[4 minute read]
This will be a ramble.
I’ve managed to break my arm. Injuries – by necessitating a convalescence – can quickly become an opportunity to reflect. I have a lot to reflect on.
I don’t want to say that (temporarily) losing the use of my arm has given me empathy for those who go about life one handed. That supposed empathy can become a type of mockery. Disability isn’t a costume to try on for a few weeks.
My left hand was never as functional as my right. My left thumb is not truly opposable. Over the years I’ve come up with so many workarounds that I almost forget. It comes up only when I must try new things; when I tie strange knots, or eat with fancy utensils. My thumb has taught me that you cannot compare a cast to a disability. A cast is its own excuse. I won’t be scared with this cast. “Are they watching? Did they notice?” – those have always been my fears as I fumble with a fork at a fancy restaurant or in front of a partner’s parent. Politeness is in many ways predicated on abilities and (for me at least) alienation comes from having different abilities. A broken arm isn’t different. It is so very normal.
My adaptations to my thumb were so gradual that I made them before I even noticed, most of them a very long time ago. A broken arm is sudden. It’s shocking to find that all my old tricks of dealing with my less functional left hand no longer work with it immobilized in a cast.
On a bike ride before the fateful one that brought my present contretemps, I thought about how often I biked and the illusion of fitness it gave many people. I’m small and I gain muscle slowly. I was not as in shape as people assumed I was from the amount I biked. This was fine; the world is not fair and your rewards do not equal your effort – something I benefitted from whenever I aced an exam I barely studied for. In a way, mountain biking – that I started it and that I stuck with it – was more impressive than any A I ever received in school.
Biking giveth and biking taketh away. Mountain biking, with its mad scramble over rocks and roots was giving me something I hadn’t felt in years: the heady glow of rapid accomplishment. I was getting better every week (even if it was more slowly than I liked; more slowly than another might). I was getting stronger and noticing it. It was rarer for my breath to come in great strangled gulps. It was rarer for me to pound on the brakes out of panic.
It is funny how panic works. Panic is what broke my arm. On my first trip on my own, I found myself caught in a thunderstorm, then in a hailstorm. The sky shook, caught in one continuous paroxysm of thunder. Eventually I could stand it no more and possessed of the desperate desire to be out and safe, I set off on my bike. Despite my fogged glasses and the poor visibility. Despite the treacherous roots and the path half turned to a river. I should have walked.
I’ve hated wet roots since I started mountain biking. Hit them at any angle at all and you will slide around. It was a sea of roots at the top of a hill that brought me down. I had no momentum left – no chance to cruise over them. I went down ponderously, right on my left elbow. I was two kilometres from the exit and it was still storming. But at least shock cleared away my panic.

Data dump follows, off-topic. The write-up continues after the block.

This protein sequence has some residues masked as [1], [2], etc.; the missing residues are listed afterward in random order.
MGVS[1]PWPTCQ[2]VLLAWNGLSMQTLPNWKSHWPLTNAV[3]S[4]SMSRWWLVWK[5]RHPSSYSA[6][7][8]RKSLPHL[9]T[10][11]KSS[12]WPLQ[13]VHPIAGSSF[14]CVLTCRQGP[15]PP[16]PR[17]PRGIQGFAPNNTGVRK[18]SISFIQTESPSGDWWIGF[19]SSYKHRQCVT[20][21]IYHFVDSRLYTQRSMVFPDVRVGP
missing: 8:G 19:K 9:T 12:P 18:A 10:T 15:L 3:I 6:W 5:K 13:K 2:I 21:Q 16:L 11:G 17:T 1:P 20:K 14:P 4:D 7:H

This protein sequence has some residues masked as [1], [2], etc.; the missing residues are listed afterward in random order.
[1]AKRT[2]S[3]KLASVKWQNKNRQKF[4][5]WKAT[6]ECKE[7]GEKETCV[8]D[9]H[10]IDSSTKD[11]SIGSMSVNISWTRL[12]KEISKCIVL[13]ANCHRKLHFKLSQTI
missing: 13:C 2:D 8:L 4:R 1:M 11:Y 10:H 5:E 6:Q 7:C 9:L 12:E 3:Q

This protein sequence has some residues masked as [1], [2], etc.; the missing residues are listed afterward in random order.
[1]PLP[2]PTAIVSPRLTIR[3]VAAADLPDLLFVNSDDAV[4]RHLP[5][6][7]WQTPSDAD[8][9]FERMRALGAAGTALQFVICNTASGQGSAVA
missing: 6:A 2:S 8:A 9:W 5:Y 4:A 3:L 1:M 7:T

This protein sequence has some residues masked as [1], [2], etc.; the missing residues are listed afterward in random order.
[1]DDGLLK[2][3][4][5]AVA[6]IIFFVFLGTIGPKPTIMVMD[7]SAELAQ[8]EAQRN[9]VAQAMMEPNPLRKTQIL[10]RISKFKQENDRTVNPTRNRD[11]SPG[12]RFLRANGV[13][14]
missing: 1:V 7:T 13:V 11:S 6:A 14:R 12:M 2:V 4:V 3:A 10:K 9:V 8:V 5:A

The walk out of there was brutal, but it went oddly quickly. My mind was too occupied to mark the passage of time. I suspected my arm was broken and immobilized it as best I could (by forcing it through the strap of my backpack), then I set out. I got lost twice. I only made it out because a hiker pointed me in the right direction. I only made it home because a kind stranger drove me (it was a 7km ride from my house to the trail). My phone was waterlogged and useless.
I’m prone to an overwhelmed obstinacy and that’s what overcame me at the hospital. No, I did not want a change of clothes. No, I did not need to be dry. I didn’t care about my own comfort. I was simply overwhelmed by the thought of recovery – and the threat it might pose to my deliberately cultivated independence, hard won after a life of medical procedures.
A coworker once described my typing as terrifyingly fast. Now it is one-handed and slow. My thoughts never could keep up with my fingers before. Now they’re constrained to one hand’s plodding pace. The effect is meditative. I hope that this stage will only last for a couple weeks. It will be possible (even required!) for me to take off my next cast. Perhaps then I will be able to type as quickly as I’m used to.
My present inability to type has sapped me of some ambition for this blog. When I started it, about a year ago, I intended to have something to say every month. I surprised even myself with how much I ended up writing. I’d intended mainly to write fiction this year, but the excitement of seeing my thoughts clarified and written down overwhelmed me and I fell in love with blogging. Now I feel like I’ve almost run out of things to say and I’m not quite sure I want to bother to find more.
Maybe I will turn back to fiction. There are concepts and ideas that can be best explored via metaphor. And fiction is its own kind of joy to write. I know enough to know the type of stories I want to put down. I don’t know if anyone else will want to read them, but that’s never stopped me before. An audience is nice, but I do this for me.
The present seems momentous from inside the waves of history. It’s hindsight that allows us to tell the truly significant breakers from those that held only a false fury. I may look back on this in a year and laugh. Or this may be a turning point in my writing, however accidental.
One thing is certain. Expect me to write less until I get this damn cast off.